Almost all restaurants have a hand washing sink for their customers to use. Since it is used by many people, the faucet stops working properly after some time and starts leaking, which leads to wastage of water. This circuit prevents the problem because it automatically flows water from the faucet when a person goes to the sink.
The circuit is built around a DC barrel jack (J1), PIR sensor HC-SR501 (MS1), transistor BD139 (T1), a normally closed solenoid valve (SV1), and other components. The circuit can be powered by a 12V battery or an external 12V DC adapter.
Before understanding the working of the project, let us understand the working of the PIR motion sensor, which is the heart of this circuit. Fig. 2 shows the front side of the PIR motion sensor while Fig. 3 shows its back side.
The HC-SR501 is a compact passive infrared sensor used to detect any type of movement. It has a wide operating voltage of 4.5V to 20V and two operating modes-repeatable mode and non-repeatable mode.
In repeatable mode (H: repeat trigger in Fig. 3), the sensor output increases when motion is detected. It will remain high as long as the person is in range of the sensor. When man moves from his size, his output decreases—after a predetermined amount of time.
In non-repeatable mode (L: single trigger in Fig. 3), the output of the sensor is only high for a pre-set time when motion is detected. Any movement during this time does not affect the output, so water continues to flow during this time. It will only trigger once and cannot be triggered again. In this project, we use repeatable mode.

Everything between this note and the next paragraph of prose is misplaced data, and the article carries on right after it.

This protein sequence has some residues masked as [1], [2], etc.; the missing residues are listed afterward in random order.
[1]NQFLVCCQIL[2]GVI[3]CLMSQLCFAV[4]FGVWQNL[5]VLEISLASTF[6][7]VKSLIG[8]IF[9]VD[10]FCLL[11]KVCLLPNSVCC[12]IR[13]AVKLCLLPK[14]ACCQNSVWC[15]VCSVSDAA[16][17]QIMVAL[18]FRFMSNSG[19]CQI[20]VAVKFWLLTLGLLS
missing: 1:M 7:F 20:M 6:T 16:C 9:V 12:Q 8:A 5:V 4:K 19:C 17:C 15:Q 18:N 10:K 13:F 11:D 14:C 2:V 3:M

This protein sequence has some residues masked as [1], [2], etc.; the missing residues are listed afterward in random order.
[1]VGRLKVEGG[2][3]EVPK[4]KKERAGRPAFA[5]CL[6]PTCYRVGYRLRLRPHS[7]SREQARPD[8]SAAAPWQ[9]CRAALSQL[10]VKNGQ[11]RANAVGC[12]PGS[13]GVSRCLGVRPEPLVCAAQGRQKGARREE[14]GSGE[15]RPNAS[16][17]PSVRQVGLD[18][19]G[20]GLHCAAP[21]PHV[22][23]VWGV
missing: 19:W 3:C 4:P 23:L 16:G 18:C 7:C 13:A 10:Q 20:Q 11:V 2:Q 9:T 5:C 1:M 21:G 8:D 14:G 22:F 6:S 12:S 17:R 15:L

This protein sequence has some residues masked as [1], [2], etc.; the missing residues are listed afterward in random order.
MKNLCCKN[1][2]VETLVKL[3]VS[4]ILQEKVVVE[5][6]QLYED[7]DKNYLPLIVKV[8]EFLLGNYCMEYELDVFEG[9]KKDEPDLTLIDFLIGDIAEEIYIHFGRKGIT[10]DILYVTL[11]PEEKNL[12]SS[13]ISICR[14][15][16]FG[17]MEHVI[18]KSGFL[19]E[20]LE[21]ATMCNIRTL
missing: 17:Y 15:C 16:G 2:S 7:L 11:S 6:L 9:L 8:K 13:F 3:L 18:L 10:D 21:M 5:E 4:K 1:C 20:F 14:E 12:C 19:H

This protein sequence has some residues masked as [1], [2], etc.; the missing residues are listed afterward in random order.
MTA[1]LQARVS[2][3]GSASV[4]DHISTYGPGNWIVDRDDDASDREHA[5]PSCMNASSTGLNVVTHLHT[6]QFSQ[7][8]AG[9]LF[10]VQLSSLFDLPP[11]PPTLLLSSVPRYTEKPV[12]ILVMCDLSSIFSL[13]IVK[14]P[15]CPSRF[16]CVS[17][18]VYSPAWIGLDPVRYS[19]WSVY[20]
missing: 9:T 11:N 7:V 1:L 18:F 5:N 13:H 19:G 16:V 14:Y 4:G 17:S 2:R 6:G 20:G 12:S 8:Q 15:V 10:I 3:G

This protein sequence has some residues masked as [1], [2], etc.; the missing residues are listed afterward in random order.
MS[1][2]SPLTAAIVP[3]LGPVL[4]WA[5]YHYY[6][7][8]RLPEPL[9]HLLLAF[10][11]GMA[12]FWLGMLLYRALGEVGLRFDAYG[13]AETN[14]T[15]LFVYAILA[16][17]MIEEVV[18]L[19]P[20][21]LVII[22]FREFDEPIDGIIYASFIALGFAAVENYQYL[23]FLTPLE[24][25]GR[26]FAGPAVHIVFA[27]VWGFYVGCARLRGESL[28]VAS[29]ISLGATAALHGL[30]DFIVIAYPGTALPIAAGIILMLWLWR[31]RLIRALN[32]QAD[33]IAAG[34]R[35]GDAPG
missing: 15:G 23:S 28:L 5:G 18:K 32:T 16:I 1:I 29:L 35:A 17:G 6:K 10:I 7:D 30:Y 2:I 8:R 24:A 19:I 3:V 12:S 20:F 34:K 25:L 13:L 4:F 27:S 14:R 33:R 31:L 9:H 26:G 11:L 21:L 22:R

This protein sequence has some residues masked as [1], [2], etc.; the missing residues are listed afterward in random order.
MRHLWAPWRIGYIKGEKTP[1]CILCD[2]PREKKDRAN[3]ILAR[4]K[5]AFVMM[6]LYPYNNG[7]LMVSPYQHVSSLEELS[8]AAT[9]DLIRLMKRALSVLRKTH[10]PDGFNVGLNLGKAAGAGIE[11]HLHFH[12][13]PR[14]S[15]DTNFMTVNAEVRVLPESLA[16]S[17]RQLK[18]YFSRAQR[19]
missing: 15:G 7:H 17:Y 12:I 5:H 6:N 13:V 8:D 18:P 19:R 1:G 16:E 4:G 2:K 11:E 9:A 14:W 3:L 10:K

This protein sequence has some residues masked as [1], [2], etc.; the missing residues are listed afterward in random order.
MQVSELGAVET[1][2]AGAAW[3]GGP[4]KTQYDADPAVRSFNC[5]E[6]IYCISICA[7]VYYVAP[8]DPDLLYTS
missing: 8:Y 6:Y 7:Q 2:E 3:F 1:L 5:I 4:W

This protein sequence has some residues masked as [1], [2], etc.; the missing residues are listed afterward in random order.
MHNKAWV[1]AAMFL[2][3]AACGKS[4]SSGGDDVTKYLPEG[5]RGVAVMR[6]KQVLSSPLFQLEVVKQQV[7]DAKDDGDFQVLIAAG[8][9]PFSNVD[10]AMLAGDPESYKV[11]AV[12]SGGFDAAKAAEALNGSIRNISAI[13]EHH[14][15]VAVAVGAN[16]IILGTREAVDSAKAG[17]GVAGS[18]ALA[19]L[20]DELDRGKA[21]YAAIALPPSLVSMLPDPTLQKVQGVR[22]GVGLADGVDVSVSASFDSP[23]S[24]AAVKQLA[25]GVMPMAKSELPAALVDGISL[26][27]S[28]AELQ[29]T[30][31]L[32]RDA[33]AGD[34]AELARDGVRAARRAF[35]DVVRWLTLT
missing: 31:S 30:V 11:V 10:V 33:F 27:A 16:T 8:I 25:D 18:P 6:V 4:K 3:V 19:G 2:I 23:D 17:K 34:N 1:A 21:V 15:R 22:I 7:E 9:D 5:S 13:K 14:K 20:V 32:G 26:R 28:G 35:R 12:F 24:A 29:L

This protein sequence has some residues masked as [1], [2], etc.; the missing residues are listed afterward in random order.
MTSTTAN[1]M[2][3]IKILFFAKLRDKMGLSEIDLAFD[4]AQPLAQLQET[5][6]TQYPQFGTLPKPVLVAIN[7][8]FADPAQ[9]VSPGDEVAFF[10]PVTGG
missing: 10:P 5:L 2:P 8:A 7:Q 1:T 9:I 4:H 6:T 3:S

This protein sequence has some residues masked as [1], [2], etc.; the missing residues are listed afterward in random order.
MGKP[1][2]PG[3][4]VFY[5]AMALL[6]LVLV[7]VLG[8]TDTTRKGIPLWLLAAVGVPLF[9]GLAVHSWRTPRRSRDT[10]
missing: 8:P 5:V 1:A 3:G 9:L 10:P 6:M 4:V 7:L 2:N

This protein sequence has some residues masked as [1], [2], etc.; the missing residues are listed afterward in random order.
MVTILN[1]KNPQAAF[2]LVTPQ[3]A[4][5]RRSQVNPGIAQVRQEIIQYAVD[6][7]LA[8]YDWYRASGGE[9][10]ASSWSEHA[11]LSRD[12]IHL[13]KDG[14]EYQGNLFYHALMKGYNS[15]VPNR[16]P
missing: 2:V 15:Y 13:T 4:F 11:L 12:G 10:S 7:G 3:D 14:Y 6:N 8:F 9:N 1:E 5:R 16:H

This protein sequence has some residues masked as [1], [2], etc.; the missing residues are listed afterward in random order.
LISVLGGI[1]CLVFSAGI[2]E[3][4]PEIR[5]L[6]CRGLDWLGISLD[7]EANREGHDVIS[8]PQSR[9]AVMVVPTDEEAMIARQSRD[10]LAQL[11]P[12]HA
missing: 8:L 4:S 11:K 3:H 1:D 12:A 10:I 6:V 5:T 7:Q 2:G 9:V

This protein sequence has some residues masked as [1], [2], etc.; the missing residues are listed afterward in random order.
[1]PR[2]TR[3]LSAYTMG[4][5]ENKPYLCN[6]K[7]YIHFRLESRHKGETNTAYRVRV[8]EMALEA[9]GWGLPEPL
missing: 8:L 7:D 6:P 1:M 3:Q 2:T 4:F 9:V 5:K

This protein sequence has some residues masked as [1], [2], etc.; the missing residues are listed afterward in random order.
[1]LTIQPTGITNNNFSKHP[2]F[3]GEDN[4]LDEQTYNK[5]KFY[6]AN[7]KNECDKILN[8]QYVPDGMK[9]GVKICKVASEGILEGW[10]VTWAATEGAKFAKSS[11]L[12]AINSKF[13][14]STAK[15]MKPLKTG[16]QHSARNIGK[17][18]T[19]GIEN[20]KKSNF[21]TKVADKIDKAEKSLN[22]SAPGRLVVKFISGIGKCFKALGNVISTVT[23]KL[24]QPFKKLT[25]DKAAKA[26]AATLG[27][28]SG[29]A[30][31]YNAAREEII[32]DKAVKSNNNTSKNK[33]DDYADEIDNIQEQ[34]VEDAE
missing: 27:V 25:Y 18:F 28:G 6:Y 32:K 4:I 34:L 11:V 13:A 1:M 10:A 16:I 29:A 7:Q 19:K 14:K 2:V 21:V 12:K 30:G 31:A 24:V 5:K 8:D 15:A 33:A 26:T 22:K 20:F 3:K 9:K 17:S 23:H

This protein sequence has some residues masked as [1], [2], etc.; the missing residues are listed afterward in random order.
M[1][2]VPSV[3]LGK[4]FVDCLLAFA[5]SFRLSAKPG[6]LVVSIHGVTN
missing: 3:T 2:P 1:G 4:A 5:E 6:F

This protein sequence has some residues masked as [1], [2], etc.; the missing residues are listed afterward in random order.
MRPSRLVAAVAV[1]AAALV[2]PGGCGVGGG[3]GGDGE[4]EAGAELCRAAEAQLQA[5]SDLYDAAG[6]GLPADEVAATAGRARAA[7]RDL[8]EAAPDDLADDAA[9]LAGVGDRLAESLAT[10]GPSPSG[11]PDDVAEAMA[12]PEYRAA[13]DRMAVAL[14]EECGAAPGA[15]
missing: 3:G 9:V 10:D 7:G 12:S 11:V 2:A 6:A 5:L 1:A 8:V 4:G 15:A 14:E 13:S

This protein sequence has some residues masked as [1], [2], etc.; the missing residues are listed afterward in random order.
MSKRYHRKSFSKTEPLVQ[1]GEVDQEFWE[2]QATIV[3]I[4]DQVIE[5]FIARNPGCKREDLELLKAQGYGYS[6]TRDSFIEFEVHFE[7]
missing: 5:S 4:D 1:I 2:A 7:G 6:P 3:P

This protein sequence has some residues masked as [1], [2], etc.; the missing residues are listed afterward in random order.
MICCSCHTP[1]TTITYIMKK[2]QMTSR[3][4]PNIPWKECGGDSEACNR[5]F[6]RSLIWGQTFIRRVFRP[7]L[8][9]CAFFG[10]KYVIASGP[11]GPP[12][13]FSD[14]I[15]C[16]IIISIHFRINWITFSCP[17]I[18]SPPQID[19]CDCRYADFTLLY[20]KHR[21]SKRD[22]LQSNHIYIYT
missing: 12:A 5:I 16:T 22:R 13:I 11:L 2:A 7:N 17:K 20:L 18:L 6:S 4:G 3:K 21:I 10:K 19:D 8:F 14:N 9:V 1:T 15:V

On the back side of the sensor there is a jumper and two variable resistors, as shown in Fig. 3. The jumper is used to select the operating mode. A variable resistor is used to change the sensitivity of the sensor and the other to change its time delay.
The working of the circuit is simple. Usually, the output of the sensor is small, and the valve is not strong. When a person comes in front of the PIR motion sensor, the output of the sensor will be high as long as the person is inside and the solenoid coil is energized. The valve opens and water begins to flow from the faucet.
D1 – 1N4007 rectifier diode
T1 – BD139 NPN transistor
Resistors (all 1/4-watt, ±5% carbon):
R1 – 220-ohm
J1 – DC barrel jack
J2 – 3-pin terminal connector
J3 – 2-pin terminal
MS1 – HC-SR501 PIR motion sensor
SV1 – 12V NC solenoid valve, Single-changeover relay
If the sensor does not detect any of its contents, its output will go short, and the solenoid coil will be de-energised. Therefore, water flows from the faucet only when a person is inside it and automatically stops when a person moves away.
Build a test
Simply put, the circuit can be assembled on a general purpose PCB. After the circuit is assembled, insert it into the appropriate box. Install the motion sensor in front of the hand washing sink so that when someone steps in front of it, the tap water starts flowing.
In the non-repeatable mode (L: single trigger in Fig. 3), the time for the water flow can be pre-set by the time-delay adjustment pot (on the right side of Fig. 3). The sensitivity can be set via the sensitivity-adjustment pot (on the left side of Fig. 3).
- Adjust the solenoid valve to the correct direction of water flow. The direction is marked on the valve housing.
- There is a minimum pressure required for proper valve operation. The water storage tank must be at a height of at least three meters above the valve, otherwise the use of a water pressure pump is necessary.
A. Samiuddin, a circuit designer, is a B.Tech in electrical and electronics engineering. His interests include LED lighting, power electronics, microcontrollers, and Arduino programming